So many wines. So many words to explain the mysteries within.
If there’s one variety, however, whose language can be a pathway to understanding many of those intricacies, it’s Chardonnay.
Its evolution in style in Australia alone can tell us so much: from the days of being rich and buttery, blown out with over-ripe fruit and clumsy oak treatment, to more contemporary, fresher, brighter, pure expressions where the flavour profile tends towards citrus and white stone fruits with neatly balanced acidity and well-tempered fermentation and maturation in fine French oak barrels…
Whoa – hold on already. Too much information, too soon? What in the blazes does all that mean?
In short: if you learn a little of the language of Chardonnay, you are well on the way to understanding a lot more about a far wider spectrum of wine varieties and styles. Here are 10 words or phrases that can start the conversation.
Regional characters: Cool climate to warm. Fruit in cooler-climate regions will typically take longer to ripen, allowing flavours and palate characters to be more even and seamless. Chardonnay grapes tend to ripen in a spectrum that accentuates more citrus to apple to white stone fruit, while warmer areas will bring to the fore a range of melon and yellow stone fruit to tropical characters, but when overripe become stewed and almost caramel-like. We see similar climatic differences in a range of specific aromas and flavours of other varieties, such as brighter red berry notes versus darker blackberry characters in Shiraz.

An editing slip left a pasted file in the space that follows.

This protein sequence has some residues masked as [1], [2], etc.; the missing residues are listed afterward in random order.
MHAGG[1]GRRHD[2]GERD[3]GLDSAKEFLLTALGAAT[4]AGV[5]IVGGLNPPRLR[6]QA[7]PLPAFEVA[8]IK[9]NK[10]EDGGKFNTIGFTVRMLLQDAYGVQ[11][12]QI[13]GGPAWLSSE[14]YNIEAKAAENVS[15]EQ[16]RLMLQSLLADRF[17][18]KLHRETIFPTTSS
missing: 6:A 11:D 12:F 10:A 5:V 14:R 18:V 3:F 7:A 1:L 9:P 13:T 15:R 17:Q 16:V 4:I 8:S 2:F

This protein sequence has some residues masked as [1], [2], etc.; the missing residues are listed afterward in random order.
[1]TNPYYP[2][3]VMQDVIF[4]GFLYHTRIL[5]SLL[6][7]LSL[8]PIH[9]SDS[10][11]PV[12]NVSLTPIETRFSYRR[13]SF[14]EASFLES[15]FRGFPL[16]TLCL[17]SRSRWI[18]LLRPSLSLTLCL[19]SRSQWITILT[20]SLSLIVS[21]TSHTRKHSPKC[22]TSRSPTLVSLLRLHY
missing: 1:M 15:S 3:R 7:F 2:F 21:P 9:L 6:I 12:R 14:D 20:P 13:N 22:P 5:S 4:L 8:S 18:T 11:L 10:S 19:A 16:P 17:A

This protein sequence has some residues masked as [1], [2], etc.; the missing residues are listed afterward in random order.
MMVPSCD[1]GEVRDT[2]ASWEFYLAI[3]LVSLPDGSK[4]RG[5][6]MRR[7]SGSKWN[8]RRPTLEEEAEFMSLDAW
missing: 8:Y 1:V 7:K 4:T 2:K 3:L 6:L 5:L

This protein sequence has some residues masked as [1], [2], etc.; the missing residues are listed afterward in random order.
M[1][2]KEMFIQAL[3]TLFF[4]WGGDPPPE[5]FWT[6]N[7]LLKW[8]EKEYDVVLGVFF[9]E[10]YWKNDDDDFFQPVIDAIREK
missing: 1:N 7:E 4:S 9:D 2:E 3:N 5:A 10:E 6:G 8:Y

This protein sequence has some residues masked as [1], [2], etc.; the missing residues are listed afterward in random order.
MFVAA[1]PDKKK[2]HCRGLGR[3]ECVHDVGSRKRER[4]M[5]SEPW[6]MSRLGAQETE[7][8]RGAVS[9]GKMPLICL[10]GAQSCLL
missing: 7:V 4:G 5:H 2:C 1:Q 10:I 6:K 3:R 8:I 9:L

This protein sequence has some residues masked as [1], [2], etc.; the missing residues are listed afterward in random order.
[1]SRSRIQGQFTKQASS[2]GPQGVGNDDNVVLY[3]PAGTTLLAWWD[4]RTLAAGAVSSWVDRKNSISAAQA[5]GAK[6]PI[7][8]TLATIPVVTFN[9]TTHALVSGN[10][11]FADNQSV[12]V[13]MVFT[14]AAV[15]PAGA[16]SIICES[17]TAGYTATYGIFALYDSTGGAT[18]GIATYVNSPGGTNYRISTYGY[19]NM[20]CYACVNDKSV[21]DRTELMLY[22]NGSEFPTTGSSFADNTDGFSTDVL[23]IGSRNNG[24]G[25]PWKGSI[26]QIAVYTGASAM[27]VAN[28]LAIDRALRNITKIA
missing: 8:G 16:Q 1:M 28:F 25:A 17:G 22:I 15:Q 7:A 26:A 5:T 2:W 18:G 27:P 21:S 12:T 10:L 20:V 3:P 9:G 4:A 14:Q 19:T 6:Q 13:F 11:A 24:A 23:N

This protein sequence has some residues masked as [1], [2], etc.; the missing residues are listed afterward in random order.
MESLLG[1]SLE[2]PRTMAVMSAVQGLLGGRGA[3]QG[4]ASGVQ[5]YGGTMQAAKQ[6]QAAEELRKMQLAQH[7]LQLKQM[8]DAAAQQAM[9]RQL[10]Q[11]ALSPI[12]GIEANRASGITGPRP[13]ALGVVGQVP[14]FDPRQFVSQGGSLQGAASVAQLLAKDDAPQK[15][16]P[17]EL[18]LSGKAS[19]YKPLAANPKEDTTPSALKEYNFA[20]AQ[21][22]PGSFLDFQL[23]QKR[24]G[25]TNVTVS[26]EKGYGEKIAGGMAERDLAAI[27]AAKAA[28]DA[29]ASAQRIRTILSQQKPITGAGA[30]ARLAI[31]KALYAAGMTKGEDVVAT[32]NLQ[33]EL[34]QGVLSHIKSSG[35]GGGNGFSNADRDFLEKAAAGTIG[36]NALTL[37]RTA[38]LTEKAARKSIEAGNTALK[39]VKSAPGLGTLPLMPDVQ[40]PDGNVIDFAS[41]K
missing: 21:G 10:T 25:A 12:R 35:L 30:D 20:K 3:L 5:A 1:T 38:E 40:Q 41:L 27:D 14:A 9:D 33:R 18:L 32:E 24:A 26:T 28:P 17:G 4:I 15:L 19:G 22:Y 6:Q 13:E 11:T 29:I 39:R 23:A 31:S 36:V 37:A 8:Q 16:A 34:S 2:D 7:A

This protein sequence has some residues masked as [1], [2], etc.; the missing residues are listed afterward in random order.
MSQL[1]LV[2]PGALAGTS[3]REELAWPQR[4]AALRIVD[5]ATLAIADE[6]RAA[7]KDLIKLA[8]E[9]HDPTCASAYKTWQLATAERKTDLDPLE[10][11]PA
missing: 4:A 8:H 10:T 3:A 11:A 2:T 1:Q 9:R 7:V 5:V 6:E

Single Vineyard: Many producers will seek out a single vineyard to focus on that site’s expression of the variety. This is deemed by many pundits to be the truest way to define a wine’s distinctive personality. It may take many vintages of the same vines on the same plot of land to begin to see how this will unfold – it’s the key to understanding that most mysterious of winemakery phrases: that a wine should or does taste of its place.
Terroir: And that, then, is what terroir is all about. Grapes from a particular site, or a single block or vineyard, show the characters of that place, from the geology and soils structures below, to the altitude, the topography and the fine details of the weather and seasons right there in that spot. The total environment, in other words. Which can result in specific aromas, or a flavour note that only appears in that wine from that place.
And then we head into the winery, where many winemaking techniques employed to direct Chardonnay to be the best example of itself are also key to shaping so many other varieties into modern-day beauties.